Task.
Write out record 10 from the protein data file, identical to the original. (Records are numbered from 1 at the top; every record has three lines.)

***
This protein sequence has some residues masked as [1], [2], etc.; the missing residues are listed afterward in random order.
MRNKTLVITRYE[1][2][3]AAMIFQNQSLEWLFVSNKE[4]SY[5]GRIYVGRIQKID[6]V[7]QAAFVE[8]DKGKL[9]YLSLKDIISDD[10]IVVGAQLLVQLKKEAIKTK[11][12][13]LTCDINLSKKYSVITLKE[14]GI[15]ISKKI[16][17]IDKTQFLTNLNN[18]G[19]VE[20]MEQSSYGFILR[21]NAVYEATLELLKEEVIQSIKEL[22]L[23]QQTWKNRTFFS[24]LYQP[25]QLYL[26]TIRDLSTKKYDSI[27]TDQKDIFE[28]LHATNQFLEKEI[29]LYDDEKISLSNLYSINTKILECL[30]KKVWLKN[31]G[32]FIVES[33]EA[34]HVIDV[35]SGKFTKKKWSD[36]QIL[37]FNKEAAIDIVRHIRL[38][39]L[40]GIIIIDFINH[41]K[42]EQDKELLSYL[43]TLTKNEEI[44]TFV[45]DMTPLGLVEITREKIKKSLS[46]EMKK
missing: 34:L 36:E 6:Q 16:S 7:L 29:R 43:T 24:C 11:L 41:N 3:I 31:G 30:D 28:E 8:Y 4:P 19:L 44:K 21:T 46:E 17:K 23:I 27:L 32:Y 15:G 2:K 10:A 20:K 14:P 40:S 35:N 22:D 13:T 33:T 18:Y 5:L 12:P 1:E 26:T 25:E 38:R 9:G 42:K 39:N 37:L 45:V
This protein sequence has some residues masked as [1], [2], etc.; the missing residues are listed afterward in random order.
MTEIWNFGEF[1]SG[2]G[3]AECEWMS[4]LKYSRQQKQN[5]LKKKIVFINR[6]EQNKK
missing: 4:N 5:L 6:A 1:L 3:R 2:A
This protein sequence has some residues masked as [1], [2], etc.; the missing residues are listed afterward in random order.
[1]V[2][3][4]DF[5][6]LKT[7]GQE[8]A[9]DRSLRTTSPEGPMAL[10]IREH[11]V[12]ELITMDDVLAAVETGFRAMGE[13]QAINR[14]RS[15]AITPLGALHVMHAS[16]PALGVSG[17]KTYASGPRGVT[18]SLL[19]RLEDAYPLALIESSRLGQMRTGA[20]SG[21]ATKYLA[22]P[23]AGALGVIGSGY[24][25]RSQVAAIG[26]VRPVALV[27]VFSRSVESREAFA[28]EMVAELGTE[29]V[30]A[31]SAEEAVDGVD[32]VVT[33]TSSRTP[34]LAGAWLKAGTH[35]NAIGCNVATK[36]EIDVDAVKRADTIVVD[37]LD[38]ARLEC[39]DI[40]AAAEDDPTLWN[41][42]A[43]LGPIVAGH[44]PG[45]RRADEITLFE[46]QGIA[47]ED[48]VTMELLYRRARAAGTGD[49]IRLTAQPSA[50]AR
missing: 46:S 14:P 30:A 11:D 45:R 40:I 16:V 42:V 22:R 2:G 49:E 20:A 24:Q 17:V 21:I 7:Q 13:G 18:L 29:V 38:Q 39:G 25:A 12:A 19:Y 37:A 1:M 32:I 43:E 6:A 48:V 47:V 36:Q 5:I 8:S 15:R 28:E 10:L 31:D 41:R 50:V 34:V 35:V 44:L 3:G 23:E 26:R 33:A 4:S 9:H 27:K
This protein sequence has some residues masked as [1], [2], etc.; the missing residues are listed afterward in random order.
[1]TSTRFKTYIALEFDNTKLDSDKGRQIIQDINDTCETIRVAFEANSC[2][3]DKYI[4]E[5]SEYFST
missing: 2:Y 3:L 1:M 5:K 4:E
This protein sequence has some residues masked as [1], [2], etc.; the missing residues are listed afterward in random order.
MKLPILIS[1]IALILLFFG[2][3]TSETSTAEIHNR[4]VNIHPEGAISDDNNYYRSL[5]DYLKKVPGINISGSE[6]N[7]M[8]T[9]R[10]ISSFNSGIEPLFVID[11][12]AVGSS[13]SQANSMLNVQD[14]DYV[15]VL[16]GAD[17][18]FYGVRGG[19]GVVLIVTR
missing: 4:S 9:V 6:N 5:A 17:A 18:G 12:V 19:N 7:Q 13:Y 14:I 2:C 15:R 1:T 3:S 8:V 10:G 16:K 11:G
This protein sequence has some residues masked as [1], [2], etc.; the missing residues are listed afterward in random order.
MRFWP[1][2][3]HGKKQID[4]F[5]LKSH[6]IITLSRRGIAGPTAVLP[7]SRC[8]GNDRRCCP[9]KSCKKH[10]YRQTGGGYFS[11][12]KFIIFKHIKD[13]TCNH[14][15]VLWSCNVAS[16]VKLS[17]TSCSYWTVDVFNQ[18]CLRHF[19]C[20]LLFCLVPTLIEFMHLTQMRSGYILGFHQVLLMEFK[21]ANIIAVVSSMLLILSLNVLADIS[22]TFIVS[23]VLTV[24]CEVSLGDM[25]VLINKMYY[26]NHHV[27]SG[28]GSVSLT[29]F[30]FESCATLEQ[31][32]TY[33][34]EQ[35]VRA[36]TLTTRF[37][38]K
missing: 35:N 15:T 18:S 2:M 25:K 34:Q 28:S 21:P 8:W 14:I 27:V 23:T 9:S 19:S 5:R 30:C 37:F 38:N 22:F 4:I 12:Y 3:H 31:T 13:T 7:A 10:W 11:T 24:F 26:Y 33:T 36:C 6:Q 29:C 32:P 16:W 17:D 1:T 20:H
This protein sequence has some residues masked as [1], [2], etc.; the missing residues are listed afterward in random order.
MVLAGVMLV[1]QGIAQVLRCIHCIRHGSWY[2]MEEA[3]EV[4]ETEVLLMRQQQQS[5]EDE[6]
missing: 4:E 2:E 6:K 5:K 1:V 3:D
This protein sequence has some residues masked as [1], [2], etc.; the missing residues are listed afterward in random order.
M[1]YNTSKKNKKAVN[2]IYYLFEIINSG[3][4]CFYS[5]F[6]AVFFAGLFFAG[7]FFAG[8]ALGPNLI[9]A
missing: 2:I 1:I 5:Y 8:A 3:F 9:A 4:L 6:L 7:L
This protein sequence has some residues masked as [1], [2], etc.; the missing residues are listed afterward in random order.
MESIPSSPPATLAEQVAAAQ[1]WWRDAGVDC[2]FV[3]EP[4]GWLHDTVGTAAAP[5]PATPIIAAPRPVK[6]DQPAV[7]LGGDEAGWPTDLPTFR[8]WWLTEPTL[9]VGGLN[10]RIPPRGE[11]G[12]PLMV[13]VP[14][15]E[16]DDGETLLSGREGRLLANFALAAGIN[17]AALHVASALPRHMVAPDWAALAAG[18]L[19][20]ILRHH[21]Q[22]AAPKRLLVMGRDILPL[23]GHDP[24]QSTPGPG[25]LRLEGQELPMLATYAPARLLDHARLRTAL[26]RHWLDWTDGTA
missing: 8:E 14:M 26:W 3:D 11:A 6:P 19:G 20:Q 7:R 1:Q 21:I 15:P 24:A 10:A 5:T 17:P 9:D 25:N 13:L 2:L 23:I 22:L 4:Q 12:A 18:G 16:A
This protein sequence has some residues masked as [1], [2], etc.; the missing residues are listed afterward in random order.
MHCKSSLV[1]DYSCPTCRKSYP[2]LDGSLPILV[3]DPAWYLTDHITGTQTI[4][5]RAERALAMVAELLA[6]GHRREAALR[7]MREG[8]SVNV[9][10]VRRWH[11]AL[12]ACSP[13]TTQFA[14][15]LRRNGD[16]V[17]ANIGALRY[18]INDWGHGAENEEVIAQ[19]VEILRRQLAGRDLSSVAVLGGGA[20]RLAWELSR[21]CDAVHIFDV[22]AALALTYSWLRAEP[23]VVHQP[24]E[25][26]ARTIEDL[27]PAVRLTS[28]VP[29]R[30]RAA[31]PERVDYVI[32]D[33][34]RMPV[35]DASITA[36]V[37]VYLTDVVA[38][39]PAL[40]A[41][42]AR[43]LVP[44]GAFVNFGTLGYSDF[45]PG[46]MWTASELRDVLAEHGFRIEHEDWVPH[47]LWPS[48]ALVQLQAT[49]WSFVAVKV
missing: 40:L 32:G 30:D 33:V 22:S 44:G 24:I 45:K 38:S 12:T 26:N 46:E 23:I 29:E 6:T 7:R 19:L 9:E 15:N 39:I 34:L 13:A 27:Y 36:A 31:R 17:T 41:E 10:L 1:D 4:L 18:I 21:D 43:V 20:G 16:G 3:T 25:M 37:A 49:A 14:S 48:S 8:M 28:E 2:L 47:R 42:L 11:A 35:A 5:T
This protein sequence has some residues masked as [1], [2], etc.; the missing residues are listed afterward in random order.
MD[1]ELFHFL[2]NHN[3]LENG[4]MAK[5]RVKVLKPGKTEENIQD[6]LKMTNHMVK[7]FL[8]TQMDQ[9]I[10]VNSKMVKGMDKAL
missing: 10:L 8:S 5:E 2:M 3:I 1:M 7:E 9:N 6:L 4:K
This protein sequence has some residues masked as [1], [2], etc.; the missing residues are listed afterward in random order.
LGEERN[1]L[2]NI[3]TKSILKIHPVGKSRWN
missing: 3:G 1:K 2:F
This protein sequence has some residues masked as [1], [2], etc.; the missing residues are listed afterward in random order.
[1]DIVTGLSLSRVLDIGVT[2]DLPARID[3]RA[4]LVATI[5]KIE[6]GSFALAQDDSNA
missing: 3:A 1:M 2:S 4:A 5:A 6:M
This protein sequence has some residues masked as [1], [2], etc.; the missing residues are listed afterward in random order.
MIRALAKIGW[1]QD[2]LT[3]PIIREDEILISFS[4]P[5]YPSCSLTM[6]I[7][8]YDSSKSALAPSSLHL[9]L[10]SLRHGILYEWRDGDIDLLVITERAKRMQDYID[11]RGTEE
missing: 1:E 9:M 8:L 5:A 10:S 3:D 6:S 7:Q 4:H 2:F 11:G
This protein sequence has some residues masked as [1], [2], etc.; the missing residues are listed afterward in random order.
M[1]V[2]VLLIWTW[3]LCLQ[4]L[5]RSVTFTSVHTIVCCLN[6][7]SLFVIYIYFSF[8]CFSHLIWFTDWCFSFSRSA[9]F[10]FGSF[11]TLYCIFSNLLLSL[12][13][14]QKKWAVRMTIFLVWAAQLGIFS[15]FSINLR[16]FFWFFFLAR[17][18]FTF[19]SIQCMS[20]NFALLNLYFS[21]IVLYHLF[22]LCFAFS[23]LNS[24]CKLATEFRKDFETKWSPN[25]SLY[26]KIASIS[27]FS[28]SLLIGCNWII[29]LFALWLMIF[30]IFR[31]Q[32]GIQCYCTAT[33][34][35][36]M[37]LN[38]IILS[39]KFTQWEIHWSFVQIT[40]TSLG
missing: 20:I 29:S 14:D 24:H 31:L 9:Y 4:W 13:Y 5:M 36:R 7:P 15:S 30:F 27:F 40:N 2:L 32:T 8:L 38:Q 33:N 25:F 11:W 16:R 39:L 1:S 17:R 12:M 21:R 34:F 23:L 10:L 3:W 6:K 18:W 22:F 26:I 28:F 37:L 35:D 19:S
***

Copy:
This protein sequence has some residues masked as [1], [2], etc.; the missing residues are listed afterward in random order.
MHCKSSLV[1]DYSCPTCRKSYP[2]LDGSLPILV[3]DPAWYLTDHITGTQTI[4][5]RAERALAMVAELLA[6]GHRREAALR[7]MREG[8]SVNV[9][10]VRRWH[11]AL[12]ACSP[13]TTQFA[14][15]LRRNGD[16]V[17]ANIGALRY[18]INDWGHGAENEEVIAQ[19]VEILRRQLAGRDLSSVAVLGGGA[20]RLAWELSR[21]CDAVHIFDV[22]AALALTYSWLRAEP[23]VVHQP[24]E[25][26]ARTIEDL[27]PAVRLTS[28]VP[29]R[30]RAA[31]PERVDYVI[32]D[33][34]RMPV[35]DASITA[36]V[37]VYLTDVVA[38][39]PAL[40]A[41][42]AR[43]LVP[44]GAFVNFGTLGYSDF[45]PG[46]MWTASELRDVLAEHGFRIEHEDWVPH[47]LWPS[48]ALVQLQAT[49]WSFVAVKV
missing: 40:L 32:G 30:D 33:V 22:S 44:G 24:I 45:K 38:S 12:T 26:N 46:E 23:I 29:E 6:T 7:R 19:L 9:E 15:N 39:I 34:L 13:A 27:Y 36:A 31:R 17:T 41:E 10:L 1:D 4:L 18:I 21:D 43:V 20:G 16:G 3:T 25:M 37:A 49:A 14:S 48:S 8:M 28:E 2:L 47:R 42:L 11:A 35:A 5:T